Latest “Royal Pains” Episode Highlights Lupus Nephritis

(LFA CT is providing this information as a public service and does not endorse or support any clinical trial over another)

Lupus Nephritis is inflammation of the nephrons, the structures within the kidney that filter the blood. Lupus Nephritis is a term used when lupus causes inflammation of your kidneys making them unable to properly remove waste from the blood. Having high levels of waste can build up in the blood swelling can also develop. If left untreated nephritis can lead to scaring and permanent damage to the kidneys.

Nephritis most often develops within the first 5 years after the symptoms of lupus start. It usually affects people between the ages of 20 and 40. It is estimated as many as 40% of all people with lupus and as many as 2/3 of all children with lupus will develop kidney problems and will require evaluation and treatment.

Symptoms of Lupus Nephritis include sudden and unexplained swelling in the extremities or eyes. Also look out for blood in urine, elevated blood pressure, foamy appearance in urination, and increased urination especially at night. For more information on Lupus Nephritis visit and for more on the original article visit

Feb 06

Lupus Love

February is now upon us, with Valentines Day only days away. There has always been a mix of emotions about this designated day of love, but for Lupus and love the emotions are positive, positive, positive!! 

Dating and love can spark many questions when you have lupus. Wondering if a healthy relationship is possible when you have constant feelings of fatigue or self-consciousness. But don’t you dare stop looking for love just because you have lupus!

There is ALWAYS hope! We read a woman’s story about her experience with Lupus and Love. It’s amazing to see what she went through. This woman experienced heartbreak and shock, but through it all she found a love stronger than she imagined!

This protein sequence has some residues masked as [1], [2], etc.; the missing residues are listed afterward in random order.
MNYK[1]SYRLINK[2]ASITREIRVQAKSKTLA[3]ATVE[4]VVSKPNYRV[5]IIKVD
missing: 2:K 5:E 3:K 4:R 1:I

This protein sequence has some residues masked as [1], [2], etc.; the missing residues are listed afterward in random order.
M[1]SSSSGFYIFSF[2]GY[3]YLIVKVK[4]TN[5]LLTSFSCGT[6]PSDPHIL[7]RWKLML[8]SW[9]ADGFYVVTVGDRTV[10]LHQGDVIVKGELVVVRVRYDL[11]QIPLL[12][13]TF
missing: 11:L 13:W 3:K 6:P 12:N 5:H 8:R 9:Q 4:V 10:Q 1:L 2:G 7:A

Read it for yourself and tell us what you think. From Nationals’ newsletter & the Lupus Now magazine The Dating Game

Are you inspired from this story to find love this Valentines Day or do you have a love story of your own?

Feb 03

Genes May Give Clues to Severe Form of Lupus

(LFA CT is providing this information as a public service and does not endorse or support any clinical trial over another)

Recently researchers have found a strand of DNA that has sped up the progression of lupus. These enhancers speed up the activity in neighboring genes. In the case of lupus, researchers identified a particular DNA sequence, called HS1.2, which may play a role in the most severe cases of the disease, which can cause joint pain, fever, skin rashes, hair loss and anemia. Finding this accelerator is a big step, because the discovery could lead to more effective treatments for lupus.

“Our results suggest that new drugs that turn off the enhancer HS1.2, or inhibit its effect on NF-KB, can stop the disease without the need for immunosuppressive drugs or other therapies with many side effects,” the study’s leader, Gianfranco Ferraccioli of the Catholic University of Sacred Heart in Rome, said in a university news release. “Moreover, the discovery of the role of this enhancer allows us to better classify patients and formulate a precise prognosis for each one moving toward more personalized care.”

With more research being conducted this is good news for the lupus community finding out about the accelerators could help find more ways to stop the accelerator and  could decrease antibodies that attack the tissues and also decrease the aggressiveness of the disease. 

For more information please visit

Nov 29